Compounds designed to treat aesthetic conditions have been a boon to some drugmakers in recent years, particularly for Botox and silicone-breast-implant developer Allergan
This use for a compound called bimpatoprost came about by accident, according to Allergan. Even though the company is best known for its beauty-related products, it derives its largest portion of sales from its portfolio of eye-care and ophthalmology treatments, including dry-eye treatment Restasis. Over time, Allergan noticed that patients taking another one of its eyedrop treatments, Lumigan, were experiencing noticeable eyelash growth.
There are no prescription compounds approved for eyelash enhancement, and mascara from cosmetics companies like Revlon
Bimatoprost still has to get through the FDA rigmarole before Allergan can start marketing it. Not surprisingly, the FDA takes a much harder stance when reviewing prescription drugs used for cosmetic purposes than it does for other drug candidates.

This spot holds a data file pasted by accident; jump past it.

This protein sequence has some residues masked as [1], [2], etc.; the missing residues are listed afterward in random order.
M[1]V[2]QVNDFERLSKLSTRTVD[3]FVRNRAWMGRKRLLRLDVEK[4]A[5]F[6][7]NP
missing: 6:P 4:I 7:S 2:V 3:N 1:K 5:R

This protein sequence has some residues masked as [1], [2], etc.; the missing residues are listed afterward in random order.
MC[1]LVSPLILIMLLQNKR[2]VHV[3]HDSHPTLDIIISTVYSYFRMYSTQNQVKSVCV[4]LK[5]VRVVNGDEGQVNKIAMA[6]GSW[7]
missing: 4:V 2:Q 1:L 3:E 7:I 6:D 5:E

If Allergan sticks to its guidance and files a bimatoprost marketing application in Q3 2008, the FDA will likely make its approval decision on the drug in mid-2010. Provided the drug can clear regulatory hurdles, Allergan estimates that bimatoprost could eventually bring in global peak sales of more than $500 million a year.
Allergan has guided for sales of at least $4.4 billion in 2008. While it will take some years for bimatoprost to reach Allergan's peak sales goal for the drug, merely meeting these sales estimates will still make it a significant growth driver for Allergan's top line. Any investor would bat an eyelash at prospects like that.